When you are on the water, wader safety is crucial. More than two thousand people drown in rivers in North America every year. 60% of the people that die in rivers are swept away and drowned. The other 40% are trapped under logs or undercuts and die. The lack of understanding of your environment, your equipment, your own ability, and poor decision making. 90% of the injuries on rivers happens within 10 feet of the shoreline. And yes, It can happen to YOU.
For many, fishing transcends mere recreation and rises almost to the level of religion. Streams are impressive to behold. They run fast, sometimes over merciless terrain. And even in the heat of summer, the water can remain ice cold.
Choose the correct wader boot for the situation
Stocking foot waders require a separate boot that you lace on the outside of your waders. This setup gives you the best feel of the rocks and river bed and provides maximum dexterity for wading and hiking. The drawback is if you get caught in rocks and mud, it’s more difficult to free yourself and get out of your waders.
Bootfoot waders gives you a better chance to escape from an entrapment as well as provide more warmth than stocking foot waders. The downside is that they make walking a bit more hazardous because they don’t fit quite as well.
Use a wading belt and a wading staff
If you are to fall into the water, these belts are your defense against water filling your waders. If you fall into the water without a wading belt there is a risk that water fills up your waders which will make it almost impossible to swim or get out of the water without help. Some waders comes with two belts which allow you to have one around your waist and then put one on your chest if you are crossing or fishing in high water.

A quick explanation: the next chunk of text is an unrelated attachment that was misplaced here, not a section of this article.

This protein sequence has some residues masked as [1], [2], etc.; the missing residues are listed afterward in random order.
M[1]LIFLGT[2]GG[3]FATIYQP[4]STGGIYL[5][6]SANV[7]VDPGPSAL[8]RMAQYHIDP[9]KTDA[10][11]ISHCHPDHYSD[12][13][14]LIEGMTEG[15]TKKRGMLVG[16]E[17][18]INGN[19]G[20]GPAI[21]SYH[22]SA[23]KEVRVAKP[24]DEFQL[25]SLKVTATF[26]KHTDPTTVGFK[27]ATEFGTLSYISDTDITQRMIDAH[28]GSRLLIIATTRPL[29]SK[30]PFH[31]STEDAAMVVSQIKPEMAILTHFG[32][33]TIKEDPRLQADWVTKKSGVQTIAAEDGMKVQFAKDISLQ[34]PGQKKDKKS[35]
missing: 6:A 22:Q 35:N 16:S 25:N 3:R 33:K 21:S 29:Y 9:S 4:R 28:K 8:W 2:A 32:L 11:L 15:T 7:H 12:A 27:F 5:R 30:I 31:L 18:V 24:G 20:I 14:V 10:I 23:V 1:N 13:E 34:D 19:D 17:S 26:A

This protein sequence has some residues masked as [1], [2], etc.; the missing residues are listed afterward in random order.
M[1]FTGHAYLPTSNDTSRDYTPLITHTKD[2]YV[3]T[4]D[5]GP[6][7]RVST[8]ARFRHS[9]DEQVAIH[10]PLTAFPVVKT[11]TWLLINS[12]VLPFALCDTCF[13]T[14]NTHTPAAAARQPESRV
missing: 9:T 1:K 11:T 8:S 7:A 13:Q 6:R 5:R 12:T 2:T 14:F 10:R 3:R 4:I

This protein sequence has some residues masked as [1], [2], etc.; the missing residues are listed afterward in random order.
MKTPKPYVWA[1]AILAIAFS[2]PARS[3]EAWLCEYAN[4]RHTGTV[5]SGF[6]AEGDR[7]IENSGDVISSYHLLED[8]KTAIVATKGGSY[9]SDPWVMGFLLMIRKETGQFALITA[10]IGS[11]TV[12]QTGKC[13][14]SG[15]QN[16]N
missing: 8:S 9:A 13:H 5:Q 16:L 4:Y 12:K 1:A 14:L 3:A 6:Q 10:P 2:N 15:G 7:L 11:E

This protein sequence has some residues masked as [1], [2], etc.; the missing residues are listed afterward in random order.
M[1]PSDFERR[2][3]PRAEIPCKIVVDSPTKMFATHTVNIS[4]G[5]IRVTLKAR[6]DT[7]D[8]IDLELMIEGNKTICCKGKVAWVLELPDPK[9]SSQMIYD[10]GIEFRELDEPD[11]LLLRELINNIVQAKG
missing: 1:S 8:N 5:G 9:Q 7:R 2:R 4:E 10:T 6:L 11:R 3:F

A wading staff can get you out of troubling situations if you get in too deep. If the current is strong you can use it for support and balance. Using these two fairly inexpensive pieces of equipment when you are on the water increases your wader safety dramatically.
Choose a safe wading path
When it comes to safety, good decision making is often key. And this is especially true when wading. If you are going to cross a river, try looking for the slowest moving area which is often the most shallow one. Try to estimate how fast the current is going and how deep the water is before getting in. When you are crossing you always want to use the current to your advantage and move diagonally. Using a cap and polarized glasses will help you see the bottom and make wading easier overall.
When you move over rocks shuffle your feet along. In order to do that, you have to find space in between the rocks. If there is a larger boulder, don’t attempt to step over it and go around it instead. The reason for that is that if you keep your feet close to the bottom you got more stability. Another reason is that the top water is fast and the closer you get to the bottom the slower it gets. You won’t have nearly the torque on your foot but if you raise it up really high, that water will try to sweep it.
One of the dangerous situations that can arise while wading is when you hook a fish. Sometimes they put up a heck of a fight and you will have to move along the river trying to land it. It’s fun to catch fish and the excitement makes it easy to lose sight of your surroundings. So try to keep your head calm and think twice before you take your next step.